Sixty-seven patients underwent arthroscopic lengthening of a symptomatic psoas tendon, either in isolation or in conjunction with treatment for hip impingement. CT scans showed that 19 of 67 patients had high anteversion. The researchers assessed clinical outcomes both before and after surgery with modified Harris Hip Score (MHHS) and Hip Outcome Score (HOS) questionnaires. These are commonly used to evaluate a patient’s ability to carry out specific activities that involve the hip: activities of daily living, such as climbing stairs, and athletic activities, such as running and jumping.
Prior to surgery, patients who had high anteversion scored significantly worse in terms of athletic activities on the HOS, but there was no difference in either questionnaire scores in terms of daily living activities. After surgery, patients who had high anteversion scored significantly worse on the MHHS questionnaire with regard to athletic and daily living activities, but the HOS scores were similar between the two groups. Twice as many patients who had high anteversion had to undergo revision surgery.
The researchers say the psoas tendon may be an important stabilizer in the hips of patients with high anteversion, and the tendon’s release in these patients may result in a delayed return to activities after surgery and inferior outcomes.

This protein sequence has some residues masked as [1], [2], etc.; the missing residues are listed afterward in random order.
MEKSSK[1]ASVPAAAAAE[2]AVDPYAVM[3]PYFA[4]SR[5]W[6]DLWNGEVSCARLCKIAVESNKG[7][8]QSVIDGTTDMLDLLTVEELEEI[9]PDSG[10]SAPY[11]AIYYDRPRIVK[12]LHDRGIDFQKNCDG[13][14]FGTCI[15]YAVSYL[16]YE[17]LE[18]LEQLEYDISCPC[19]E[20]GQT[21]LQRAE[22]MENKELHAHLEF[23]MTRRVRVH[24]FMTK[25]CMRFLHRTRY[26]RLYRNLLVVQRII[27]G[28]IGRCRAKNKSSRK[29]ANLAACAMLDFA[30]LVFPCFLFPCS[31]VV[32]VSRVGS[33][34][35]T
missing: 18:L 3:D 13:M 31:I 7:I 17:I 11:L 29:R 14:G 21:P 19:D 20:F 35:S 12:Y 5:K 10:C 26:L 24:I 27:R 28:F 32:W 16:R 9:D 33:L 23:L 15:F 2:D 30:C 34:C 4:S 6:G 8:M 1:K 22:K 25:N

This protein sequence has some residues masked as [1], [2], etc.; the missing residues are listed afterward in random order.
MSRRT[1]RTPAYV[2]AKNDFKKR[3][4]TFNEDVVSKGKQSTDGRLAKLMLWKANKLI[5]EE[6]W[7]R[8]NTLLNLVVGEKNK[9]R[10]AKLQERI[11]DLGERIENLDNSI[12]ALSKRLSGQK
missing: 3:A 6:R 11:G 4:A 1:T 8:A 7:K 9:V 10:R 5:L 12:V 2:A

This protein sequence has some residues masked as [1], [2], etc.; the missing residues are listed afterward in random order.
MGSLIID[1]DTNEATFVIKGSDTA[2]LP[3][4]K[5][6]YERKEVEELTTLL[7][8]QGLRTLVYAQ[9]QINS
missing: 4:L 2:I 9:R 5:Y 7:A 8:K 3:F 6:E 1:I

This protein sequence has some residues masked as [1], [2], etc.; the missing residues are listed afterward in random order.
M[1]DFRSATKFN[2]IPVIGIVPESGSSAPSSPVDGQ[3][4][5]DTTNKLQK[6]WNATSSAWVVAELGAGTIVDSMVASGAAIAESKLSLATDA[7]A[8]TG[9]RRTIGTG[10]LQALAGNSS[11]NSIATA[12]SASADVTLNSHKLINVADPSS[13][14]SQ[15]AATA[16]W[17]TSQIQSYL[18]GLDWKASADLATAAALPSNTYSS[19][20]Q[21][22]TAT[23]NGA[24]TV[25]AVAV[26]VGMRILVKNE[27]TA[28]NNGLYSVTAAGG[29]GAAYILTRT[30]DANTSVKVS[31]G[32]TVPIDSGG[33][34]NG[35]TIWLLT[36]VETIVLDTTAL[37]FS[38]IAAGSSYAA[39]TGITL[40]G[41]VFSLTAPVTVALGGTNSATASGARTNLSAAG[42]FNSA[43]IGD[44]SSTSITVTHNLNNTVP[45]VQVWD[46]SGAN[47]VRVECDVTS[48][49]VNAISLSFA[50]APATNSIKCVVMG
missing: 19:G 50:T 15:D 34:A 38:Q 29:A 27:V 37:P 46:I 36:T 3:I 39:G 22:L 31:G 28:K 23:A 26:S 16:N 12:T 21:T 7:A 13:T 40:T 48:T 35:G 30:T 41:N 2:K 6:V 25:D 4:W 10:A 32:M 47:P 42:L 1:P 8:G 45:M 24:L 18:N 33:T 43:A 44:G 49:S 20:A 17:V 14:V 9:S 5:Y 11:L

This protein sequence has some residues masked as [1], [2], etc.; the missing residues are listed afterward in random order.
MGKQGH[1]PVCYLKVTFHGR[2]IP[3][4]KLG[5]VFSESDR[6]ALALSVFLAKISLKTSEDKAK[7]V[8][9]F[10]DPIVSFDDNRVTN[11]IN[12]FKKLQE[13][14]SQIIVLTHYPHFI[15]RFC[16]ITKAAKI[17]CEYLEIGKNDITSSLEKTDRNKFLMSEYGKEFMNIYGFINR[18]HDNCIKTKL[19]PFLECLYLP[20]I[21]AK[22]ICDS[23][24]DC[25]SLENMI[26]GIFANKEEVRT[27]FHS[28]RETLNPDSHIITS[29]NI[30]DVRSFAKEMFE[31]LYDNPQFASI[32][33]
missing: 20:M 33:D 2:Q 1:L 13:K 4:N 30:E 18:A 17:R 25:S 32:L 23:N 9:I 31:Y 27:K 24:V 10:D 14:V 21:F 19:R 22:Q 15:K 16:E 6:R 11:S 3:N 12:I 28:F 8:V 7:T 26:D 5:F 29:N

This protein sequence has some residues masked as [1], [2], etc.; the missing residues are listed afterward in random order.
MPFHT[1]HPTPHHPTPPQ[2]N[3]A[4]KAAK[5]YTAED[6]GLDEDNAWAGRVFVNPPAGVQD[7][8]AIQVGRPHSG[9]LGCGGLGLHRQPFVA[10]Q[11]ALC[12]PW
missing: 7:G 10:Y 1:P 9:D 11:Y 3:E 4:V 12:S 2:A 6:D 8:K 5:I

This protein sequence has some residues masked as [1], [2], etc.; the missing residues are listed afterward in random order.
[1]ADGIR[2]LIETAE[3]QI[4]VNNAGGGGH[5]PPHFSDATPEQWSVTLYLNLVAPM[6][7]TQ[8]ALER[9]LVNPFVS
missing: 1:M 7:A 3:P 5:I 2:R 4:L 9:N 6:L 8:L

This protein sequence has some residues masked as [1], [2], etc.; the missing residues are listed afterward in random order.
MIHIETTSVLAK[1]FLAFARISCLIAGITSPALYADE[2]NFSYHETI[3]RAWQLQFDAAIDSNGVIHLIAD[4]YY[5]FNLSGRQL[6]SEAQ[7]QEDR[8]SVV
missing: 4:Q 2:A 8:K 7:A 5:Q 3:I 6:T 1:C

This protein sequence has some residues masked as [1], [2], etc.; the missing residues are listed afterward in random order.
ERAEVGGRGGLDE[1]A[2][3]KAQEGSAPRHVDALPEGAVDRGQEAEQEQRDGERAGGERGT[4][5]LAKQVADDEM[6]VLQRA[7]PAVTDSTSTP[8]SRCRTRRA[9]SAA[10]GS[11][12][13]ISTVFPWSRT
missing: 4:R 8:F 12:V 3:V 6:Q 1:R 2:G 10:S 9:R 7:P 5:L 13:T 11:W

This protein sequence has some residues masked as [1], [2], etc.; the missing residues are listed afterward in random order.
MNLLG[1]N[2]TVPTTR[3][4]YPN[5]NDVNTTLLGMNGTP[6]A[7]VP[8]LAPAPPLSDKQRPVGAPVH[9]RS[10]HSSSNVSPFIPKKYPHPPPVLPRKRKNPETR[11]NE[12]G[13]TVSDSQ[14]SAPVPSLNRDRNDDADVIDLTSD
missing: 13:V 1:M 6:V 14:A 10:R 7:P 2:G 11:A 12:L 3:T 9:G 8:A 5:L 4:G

“The results of this study indicate that there are certain groups of patients that respond very favorably to surgical treatment of the psoas tendon, but there are other groups of patients that due to mechanical reasons, surgeons should exercise extreme caution in proceeding with any tendon release around the hip,” Dr. Kelly said. He said these patients should be considered for alternative treatment strategies.
Other authors of the study are lead author and orthopedic surgery resident Peter D. Fabricant, M.D., and Katrina Dela Torre, R.N., M.Sc., at HSS, and Asheesh Bedi, M.D., former HSS fellow now at the University of Michigan.
About Hospital for Special Surgery
Hospital for Special Surgery (HSS) is the world’s largest academic medical center focused on musculoskeletal health. HSS is nationally ranked No. 1 in orthopedics and No. 2 in rheumatology by U.S. News & World Report (2016-2017), and is the first hospital in New York State to receive Magnet Recognition for Excellence in Nursing Service from the American Nurses Credentialing Center four consecutive times. HSS has one of the lowest infection rates in the country. HSS is an affiliate of Weill Cornell Medical College and as such all Hospital for Special Surgery medical staff are faculty of Weill Cornell. The hospital's research division is internationally recognized as a leader in the investigation of musculoskeletal and autoimmune diseases. Hospital for Special Surgery is located in New York City and online at www.hss.edu.